Tips to Make Your Construction Site Safer
Construction sites are notoriously dangerous places, not just for those who work there; even passers-by are occasionally in the wrong place at the wrong time.
Every year far too many Australians are killed in construction site mishaps. Far more are injured, some seriously with far reaching consequences. This is no real surprise; with so many people flitting about on scaffolding and partially built structures – often at great heights – and with so much heavy material dangling about from cranes, the chance of incident is high.
Yet there are ways to minimise the dangers and get all your workers safely home to their families each day.
Be hardline about safety equipment
It should go without saying, but so many workers go without safety equipment that it has to be said again here. Hard hats, safety glasses, boots, gloves, they're standard issue on every site, but the other standard issue is getting people to wear them. Workers can be strangely indifferent about their own safety, so make it non-negotiable. If you have to, make them feel obligated to their co-workers and family. By ignoring their own safety they compromise others professionally and emotionally.
Put safety on 'repeat'
Train, train and train again until safety procedures become second nature. Make sure your training includes correct lifting procedures. The old expression 'Don't use your back as a crane,' should be fairly easy to get across on a construction site. And make sure you focus on correct techniques for getting on and off machinery and ladders. Workers may scoff at such mollycoddling, but a ridiculously high number of accidents happen climbing on or off things. Anything from muddy boots to plain old leaping off rather than stepping off is to blame, but it's easily fixed.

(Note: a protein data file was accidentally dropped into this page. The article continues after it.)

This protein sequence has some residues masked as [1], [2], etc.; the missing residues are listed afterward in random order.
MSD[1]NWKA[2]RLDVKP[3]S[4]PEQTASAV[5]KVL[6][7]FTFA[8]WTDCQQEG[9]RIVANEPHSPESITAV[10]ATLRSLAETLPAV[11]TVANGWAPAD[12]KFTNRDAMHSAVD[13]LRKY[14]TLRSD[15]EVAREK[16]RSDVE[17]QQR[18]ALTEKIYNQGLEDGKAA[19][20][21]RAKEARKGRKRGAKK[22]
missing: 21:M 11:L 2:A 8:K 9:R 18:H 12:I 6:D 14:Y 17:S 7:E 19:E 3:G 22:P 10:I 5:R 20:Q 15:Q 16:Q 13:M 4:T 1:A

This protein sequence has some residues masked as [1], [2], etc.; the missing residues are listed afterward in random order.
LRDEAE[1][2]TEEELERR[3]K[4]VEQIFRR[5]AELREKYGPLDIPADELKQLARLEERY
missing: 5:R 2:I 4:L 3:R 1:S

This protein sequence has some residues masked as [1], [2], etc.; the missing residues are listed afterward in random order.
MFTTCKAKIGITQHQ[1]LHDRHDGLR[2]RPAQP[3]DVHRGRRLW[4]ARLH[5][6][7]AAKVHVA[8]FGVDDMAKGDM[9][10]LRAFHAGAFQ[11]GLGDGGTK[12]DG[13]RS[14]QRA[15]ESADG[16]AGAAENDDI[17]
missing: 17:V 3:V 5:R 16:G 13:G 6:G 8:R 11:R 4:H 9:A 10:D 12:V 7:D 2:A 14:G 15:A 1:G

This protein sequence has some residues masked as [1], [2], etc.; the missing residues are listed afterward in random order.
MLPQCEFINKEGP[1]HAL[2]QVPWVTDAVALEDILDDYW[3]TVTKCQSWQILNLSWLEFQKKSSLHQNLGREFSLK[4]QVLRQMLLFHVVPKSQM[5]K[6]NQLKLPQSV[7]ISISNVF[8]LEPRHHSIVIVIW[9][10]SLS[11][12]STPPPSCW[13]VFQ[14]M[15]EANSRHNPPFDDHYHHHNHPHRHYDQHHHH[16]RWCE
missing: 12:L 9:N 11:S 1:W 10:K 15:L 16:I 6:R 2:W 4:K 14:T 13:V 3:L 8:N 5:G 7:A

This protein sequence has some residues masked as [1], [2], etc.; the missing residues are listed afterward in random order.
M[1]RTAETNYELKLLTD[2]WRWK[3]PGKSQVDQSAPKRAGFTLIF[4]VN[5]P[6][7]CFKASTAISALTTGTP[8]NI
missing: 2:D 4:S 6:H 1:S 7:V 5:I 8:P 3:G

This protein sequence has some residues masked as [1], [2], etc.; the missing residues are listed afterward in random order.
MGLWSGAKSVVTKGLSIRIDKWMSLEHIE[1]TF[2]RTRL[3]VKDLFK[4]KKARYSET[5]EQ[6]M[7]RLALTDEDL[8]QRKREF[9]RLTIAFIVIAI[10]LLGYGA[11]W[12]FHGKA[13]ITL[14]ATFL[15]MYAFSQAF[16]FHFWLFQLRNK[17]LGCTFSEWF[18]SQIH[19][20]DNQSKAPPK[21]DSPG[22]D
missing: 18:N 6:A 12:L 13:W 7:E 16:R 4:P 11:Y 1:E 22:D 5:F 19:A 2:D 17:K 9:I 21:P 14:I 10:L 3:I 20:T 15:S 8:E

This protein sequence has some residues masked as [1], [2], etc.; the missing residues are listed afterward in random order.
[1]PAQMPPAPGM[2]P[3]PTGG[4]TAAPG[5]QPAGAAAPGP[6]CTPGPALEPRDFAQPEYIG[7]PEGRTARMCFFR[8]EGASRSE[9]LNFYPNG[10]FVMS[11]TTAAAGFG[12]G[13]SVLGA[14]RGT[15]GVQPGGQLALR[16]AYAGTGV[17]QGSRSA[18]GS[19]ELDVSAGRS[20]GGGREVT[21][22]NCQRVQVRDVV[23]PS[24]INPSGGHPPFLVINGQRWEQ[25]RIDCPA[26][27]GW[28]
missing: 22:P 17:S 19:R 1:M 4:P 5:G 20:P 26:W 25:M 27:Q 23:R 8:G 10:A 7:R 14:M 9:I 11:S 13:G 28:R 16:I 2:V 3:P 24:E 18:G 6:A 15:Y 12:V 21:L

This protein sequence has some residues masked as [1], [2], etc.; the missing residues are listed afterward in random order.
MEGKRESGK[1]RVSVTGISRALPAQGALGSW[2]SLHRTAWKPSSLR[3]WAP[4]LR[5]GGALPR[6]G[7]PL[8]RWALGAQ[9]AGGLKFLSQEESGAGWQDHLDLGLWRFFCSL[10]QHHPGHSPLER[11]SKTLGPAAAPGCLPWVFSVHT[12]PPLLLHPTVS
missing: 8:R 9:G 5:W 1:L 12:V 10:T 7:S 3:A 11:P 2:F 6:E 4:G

Strip search your site daily
Construction sites are an ever-evolving, moving mass of organised chaos. So something that seems safe one day may not be safe the next. Do a daily walk through looking for any accidents waiting to happen and report them to managers so they don't. Spend a bit of time just watching workers go about their business and note any potentially dangerous work practices. This walkthrough is also a good time to keep an eye out for anyone flouting the safety gear edict.
Harness everything on site
Much like life jackets on boats, a lot of your workers will think safety harnesses are a waste of time. They're not. Unharnessed people fall off rooftops and scaffolding. Harnessed people don't. So if you have workers operating anywhere above ground level without adequate screens, supply harnesses and make sure they use them.
Build a fortress
Your site should be inaccessible to all but authorised personnel, so barricade all its boundaries with high fences and lockable gates. Also barricade open ditches and excavations. Lock all points of entry at night so adventurous kids don't become after-hours black marks on your site safety record.